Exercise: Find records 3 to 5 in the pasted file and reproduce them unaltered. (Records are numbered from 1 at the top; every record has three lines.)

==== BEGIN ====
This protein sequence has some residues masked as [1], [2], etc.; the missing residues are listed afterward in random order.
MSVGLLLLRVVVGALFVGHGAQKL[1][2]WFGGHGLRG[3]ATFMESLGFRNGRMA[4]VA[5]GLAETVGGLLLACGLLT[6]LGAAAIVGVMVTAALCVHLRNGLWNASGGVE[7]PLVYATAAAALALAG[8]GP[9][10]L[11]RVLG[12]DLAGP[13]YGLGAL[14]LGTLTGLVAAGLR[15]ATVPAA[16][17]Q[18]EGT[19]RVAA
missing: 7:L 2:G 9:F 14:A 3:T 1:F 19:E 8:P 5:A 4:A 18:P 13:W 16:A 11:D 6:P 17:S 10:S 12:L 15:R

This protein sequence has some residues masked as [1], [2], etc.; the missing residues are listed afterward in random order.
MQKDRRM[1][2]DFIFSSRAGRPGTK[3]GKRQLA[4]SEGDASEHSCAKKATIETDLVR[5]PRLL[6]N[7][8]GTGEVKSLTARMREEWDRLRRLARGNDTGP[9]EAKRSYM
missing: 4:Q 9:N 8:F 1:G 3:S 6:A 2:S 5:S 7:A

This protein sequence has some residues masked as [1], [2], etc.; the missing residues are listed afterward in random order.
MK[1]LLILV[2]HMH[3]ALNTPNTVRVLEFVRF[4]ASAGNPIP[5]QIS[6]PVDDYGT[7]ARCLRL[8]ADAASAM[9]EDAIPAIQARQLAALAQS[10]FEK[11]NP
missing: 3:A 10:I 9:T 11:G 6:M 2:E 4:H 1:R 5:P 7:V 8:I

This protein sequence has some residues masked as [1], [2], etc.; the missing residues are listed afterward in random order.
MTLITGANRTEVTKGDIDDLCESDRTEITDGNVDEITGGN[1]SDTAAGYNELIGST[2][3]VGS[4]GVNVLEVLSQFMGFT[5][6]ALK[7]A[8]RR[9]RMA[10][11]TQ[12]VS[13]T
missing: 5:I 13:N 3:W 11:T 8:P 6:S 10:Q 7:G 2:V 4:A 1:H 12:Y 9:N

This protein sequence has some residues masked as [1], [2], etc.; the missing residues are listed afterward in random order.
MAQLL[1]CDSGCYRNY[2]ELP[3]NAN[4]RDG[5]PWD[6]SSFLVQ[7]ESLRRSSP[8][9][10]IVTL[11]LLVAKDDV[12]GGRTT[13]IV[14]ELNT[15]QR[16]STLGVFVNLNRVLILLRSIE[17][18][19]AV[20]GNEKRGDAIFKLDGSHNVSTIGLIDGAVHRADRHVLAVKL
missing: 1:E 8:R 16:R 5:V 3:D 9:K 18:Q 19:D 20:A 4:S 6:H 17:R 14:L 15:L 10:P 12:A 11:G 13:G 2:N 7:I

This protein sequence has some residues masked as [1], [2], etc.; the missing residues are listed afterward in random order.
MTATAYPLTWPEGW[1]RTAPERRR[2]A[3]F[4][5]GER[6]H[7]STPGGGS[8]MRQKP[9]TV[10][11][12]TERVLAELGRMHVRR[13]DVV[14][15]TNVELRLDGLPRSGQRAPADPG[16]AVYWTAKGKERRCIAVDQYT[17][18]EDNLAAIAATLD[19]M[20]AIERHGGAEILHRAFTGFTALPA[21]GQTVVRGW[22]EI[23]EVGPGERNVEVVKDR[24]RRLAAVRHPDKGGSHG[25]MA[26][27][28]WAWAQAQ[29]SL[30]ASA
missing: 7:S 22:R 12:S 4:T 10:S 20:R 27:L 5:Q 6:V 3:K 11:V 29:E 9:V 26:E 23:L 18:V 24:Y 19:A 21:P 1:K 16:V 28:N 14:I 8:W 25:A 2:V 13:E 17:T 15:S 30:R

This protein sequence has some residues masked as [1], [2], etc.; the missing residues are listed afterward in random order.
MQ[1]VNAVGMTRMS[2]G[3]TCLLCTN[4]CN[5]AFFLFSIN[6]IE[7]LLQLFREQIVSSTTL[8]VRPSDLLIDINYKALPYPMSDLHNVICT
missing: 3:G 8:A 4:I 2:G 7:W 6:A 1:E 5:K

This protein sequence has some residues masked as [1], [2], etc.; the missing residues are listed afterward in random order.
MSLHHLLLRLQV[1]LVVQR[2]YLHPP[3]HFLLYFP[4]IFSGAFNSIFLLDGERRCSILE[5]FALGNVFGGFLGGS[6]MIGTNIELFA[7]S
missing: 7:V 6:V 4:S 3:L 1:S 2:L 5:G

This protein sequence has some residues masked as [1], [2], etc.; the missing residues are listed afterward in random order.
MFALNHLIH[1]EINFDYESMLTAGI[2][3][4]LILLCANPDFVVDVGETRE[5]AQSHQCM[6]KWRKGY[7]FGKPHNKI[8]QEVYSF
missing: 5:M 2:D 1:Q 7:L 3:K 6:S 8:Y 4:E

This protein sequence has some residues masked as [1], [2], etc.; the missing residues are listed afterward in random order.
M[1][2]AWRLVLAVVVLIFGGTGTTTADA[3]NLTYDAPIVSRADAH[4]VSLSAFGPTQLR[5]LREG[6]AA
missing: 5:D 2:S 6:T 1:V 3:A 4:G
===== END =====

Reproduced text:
This protein sequence has some residues masked as [1], [2], etc.; the missing residues are listed afterward in random order.
MK[1]LLILV[2]HMH[3]ALNTPNTVRVLEFVRF[4]ASAGNPIP[5]QIS[6]PVDDYGT[7]ARCLRL[8]ADAASAM[9]EDAIPAIQARQLAALAQS[10]FEK[11]NP
missing: 3:A 10:I 9:T 11:G 6:M 2:E 4:H 1:R 5:P 7:V 8:I

This protein sequence has some residues masked as [1], [2], etc.; the missing residues are listed afterward in random order.
MTLITGANRTEVTKGDIDDLCESDRTEITDGNVDEITGGN[1]SDTAAGYNELIGST[2][3]VGS[4]GVNVLEVLSQFMGFT[5][6]ALK[7]A[8]RR[9]RMA[10][11]TQ[12]VS[13]T
missing: 5:I 13:N 3:W 11:T 8:P 6:S 10:Q 7:G 2:V 4:A 1:H 12:Y 9:N

This protein sequence has some residues masked as [1], [2], etc.; the missing residues are listed afterward in random order.
MAQLL[1]CDSGCYRNY[2]ELP[3]NAN[4]RDG[5]PWD[6]SSFLVQ[7]ESLRRSSP[8][9][10]IVTL[11]LLVAKDDV[12]GGRTT[13]IV[14]ELNT[15]QR[16]STLGVFVNLNRVLILLRSIE[17][18][19]AV[20]GNEKRGDAIFKLDGSHNVSTIGLIDGAVHRADRHVLAVKL
missing: 1:E 8:R 16:R 5:V 3:D 9:K 18:Q 19:D 20:A 4:S 6:H 17:R 14:L 15:L 10:P 12:A 11:G 13:G 2:N 7:I